The Big Idea: Kameron Hurley
I grew up around stories of war.
My grandparents met in liberated France in World War II. He was an American GI. She was a young French woman who had lived in Nazi-occupied France. While he talked very little about the war –one of his jobs after the liberation was driving trucks of the dead out of concentration camps – she had many stories about encounters with Nazis and living under fascism. She would proudly display the scar on the side of her head where a bullet from a dog fight overhead between US and Nazi aircraft seared away her hair and flesh. The bullet lodged in the wall of a building behind her, and she had dug it out and proudly displayed it. Her literal brush with death.
She and her friends once found a Nazi boot along the river – with a foot still inside of it – and she told us about their terror about it being found, because for every Nazi killed in her town, ten French people would be rounded up and shot. She and her friends chucked the boot into the river, praying it was never found. Her father was part of the French resistance, and the SS came to her home often to harass him. When she married my grandfather, she thought she had won a great lottery. They spent the first seven or eight years of their marriage in France as the Americans helped rebuild after the war. Her disappointment on finally arriving to the United States, unable to speak English and faced with the terrible reality of enlisted military housing in the 1950s, was palpable in every story she told us about her earliest days here.
These stories had a profound effect on all of her children and grandchildren. Many joined the military, several became career soldiers. Others married soldiers or joined the reserves. I grew up understanding that sometimes there was a greater evil that we all must come together to fight. It would take me far longer to realize that in the vast majority of wars, who was good and who was evil was a lot more difficult to sort out. The far more common war is not one of external aggression, but of politics and resource hoarding and colonialism.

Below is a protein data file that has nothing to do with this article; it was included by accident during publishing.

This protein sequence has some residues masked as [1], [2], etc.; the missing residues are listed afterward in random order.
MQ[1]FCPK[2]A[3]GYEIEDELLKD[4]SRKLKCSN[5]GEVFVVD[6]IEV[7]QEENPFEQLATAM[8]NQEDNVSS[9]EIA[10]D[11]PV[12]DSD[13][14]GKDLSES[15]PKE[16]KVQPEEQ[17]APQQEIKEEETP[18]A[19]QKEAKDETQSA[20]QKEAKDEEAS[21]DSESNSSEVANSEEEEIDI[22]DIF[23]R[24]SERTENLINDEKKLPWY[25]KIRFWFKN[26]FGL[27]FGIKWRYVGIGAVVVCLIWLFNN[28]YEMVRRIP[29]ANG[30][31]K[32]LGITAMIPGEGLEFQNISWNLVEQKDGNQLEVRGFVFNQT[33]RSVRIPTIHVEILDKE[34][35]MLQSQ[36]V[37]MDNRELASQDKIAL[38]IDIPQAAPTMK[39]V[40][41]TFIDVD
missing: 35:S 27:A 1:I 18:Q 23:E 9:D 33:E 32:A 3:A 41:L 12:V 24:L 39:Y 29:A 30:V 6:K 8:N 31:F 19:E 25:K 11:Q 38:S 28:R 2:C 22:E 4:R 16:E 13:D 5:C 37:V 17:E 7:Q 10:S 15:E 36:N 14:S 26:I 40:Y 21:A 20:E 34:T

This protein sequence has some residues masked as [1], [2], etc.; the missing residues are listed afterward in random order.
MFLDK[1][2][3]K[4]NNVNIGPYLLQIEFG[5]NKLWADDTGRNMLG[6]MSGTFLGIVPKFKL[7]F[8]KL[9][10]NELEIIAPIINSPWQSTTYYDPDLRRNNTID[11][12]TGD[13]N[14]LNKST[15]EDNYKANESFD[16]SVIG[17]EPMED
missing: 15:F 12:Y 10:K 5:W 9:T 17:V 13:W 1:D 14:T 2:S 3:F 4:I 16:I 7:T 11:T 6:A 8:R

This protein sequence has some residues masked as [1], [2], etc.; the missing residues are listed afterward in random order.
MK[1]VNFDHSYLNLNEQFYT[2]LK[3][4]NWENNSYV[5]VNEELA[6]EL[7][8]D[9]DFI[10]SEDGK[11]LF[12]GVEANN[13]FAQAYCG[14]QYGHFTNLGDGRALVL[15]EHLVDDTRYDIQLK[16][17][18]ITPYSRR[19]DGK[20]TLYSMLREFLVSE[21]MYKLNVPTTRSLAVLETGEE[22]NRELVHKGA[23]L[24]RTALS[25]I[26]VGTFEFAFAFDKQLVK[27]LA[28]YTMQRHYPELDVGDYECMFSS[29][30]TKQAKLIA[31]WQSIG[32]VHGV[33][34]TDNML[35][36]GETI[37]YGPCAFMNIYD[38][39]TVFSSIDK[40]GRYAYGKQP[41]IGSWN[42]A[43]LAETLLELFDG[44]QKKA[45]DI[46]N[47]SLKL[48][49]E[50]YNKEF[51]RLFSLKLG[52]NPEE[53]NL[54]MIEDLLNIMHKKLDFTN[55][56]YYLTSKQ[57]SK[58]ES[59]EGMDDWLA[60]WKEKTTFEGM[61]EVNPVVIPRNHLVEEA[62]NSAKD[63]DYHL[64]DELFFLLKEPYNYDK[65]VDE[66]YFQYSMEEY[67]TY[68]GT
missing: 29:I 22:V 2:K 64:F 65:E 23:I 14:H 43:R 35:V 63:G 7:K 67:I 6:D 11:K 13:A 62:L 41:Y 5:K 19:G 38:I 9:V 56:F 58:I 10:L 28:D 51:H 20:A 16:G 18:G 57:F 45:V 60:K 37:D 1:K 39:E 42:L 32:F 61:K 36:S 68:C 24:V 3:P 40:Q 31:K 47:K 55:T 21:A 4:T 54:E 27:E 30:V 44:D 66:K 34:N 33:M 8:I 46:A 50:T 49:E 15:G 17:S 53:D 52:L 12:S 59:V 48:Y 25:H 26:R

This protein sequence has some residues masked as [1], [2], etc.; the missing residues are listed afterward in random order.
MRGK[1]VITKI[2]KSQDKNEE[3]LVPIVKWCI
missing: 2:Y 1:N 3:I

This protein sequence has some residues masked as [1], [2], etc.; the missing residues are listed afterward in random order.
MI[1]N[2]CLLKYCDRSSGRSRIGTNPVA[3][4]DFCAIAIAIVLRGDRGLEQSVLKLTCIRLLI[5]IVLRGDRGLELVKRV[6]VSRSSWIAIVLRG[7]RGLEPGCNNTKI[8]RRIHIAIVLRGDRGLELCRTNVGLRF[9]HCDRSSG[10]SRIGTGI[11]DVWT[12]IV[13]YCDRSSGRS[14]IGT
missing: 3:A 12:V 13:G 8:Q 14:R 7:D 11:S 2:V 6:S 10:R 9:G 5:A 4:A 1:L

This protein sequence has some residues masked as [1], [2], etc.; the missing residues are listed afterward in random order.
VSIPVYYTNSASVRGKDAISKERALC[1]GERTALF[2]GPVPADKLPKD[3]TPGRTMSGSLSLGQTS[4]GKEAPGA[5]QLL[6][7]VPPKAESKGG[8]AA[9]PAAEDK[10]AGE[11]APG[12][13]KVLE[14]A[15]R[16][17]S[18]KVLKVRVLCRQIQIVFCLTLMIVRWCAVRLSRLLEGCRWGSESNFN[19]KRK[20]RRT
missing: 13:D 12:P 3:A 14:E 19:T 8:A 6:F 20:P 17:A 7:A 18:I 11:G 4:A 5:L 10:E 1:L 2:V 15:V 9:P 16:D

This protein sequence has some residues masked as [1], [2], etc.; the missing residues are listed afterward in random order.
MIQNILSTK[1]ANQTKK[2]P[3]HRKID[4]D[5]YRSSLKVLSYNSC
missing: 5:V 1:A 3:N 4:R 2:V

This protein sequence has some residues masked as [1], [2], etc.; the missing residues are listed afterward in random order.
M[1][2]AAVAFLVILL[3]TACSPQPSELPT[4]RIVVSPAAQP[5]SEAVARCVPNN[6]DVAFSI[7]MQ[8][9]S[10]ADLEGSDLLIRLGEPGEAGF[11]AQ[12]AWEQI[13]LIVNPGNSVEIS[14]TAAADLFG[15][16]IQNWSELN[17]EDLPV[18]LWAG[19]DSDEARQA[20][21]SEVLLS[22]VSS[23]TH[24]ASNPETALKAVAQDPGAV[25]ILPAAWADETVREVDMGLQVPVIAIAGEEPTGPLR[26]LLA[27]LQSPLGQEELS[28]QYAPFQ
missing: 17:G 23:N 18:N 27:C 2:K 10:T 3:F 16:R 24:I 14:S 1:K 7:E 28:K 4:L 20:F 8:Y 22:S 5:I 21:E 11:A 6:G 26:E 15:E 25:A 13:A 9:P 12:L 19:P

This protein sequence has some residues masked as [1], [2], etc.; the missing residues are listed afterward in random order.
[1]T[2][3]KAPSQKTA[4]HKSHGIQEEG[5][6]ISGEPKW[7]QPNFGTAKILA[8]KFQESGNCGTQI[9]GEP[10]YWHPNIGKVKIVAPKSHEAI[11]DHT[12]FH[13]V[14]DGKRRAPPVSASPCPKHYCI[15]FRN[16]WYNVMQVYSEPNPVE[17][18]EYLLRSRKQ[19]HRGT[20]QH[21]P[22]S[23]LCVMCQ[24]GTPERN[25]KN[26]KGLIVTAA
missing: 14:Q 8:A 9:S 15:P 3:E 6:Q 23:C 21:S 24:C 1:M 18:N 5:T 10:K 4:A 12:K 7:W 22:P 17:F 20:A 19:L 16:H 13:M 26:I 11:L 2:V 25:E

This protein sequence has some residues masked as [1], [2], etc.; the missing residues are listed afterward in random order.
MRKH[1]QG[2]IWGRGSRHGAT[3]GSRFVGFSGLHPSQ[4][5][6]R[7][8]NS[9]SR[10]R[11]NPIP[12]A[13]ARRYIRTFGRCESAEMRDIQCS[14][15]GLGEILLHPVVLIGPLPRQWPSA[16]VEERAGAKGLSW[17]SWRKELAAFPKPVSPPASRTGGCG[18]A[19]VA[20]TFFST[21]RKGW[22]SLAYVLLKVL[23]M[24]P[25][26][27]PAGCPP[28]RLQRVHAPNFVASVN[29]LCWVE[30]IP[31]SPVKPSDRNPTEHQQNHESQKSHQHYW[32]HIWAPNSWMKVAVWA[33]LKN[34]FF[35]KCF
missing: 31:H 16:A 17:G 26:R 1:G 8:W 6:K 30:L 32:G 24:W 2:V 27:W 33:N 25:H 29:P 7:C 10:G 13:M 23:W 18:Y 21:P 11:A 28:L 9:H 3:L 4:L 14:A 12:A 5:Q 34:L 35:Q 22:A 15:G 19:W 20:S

I went on to study the history of war, revolution, and propaganda. My Master’s thesis explored the African National Congress’s use of propaganda in the recruitment of women fighters in the struggle against Apartheid. This line of research opened horrifying and fascinating new doors for me into the role of propaganda, storytelling, training, and politics all play in creating, uplifting, solidifying, and destroying human systems of government.
The initial spark for this story began with the idea of exploring a near-future stepping stone to instant teleportation – busting soldiers down into light. But what makes this a complex piece of work is the real world research that went into the politics and realities of war. The Light Brigade has a lot of big ideas: time travel, interplanetary war, dangerous tech, propaganda and psychological manipulation of civilians and soldiers. It also has a lot of ideas crawling beneath the surface, thoughts on how war changes us and our relationships, how conflict breaks us down, how hope for the future can keep us going long after a pessimist would have stopped.
Even knowing what I do about the horrors human beings have committed to themselves and one another, I still believe in the future. I believe in the future because I understand that the war machine is not some innate human compulsion. It is carefully nurtured and celebrated by those in power. The firing rates of soldiers in the first two World Wars were abysmal by modern standards. They threw all of these kids into battle and only 20% of them would actually fire at another human being out on that field. The rest shot without aiming at anything at all, or shot at the ground, or simply did not fire. The US military completely transformed how it trained soldiers after World War II, with an emphasis on teaching human beings how to murder each other without hesitation. Using advanced psychological tactics, the US military improved firing rates from 20% in World War II to 97% in Vietnam. And once it’s been taught, there is no program that’s been designed to reverse that training.
I have stories like these and so many others to share. I’ve used first-person accounts from soldiers – my friends, my family, and those I’ve collected through my research –to create the intimate, beautiful and horrifying world of The Light Brigade. In truth this book is less about predicting the future because so many aspects of this future are already here. Instead, it challenges us to rethink our present, and everything that comes after it. What is the future we want to build? How are we going to get there? Because everything is constructed. We can teach ourselves to create any type of future we want. But first we need to understand how much of the present is simply social conditioning.
That’s what I love so much about writing in this genre. It challenges us all to rethink our assumptions and expectations. It’s a journey I hope you’ll all take with me.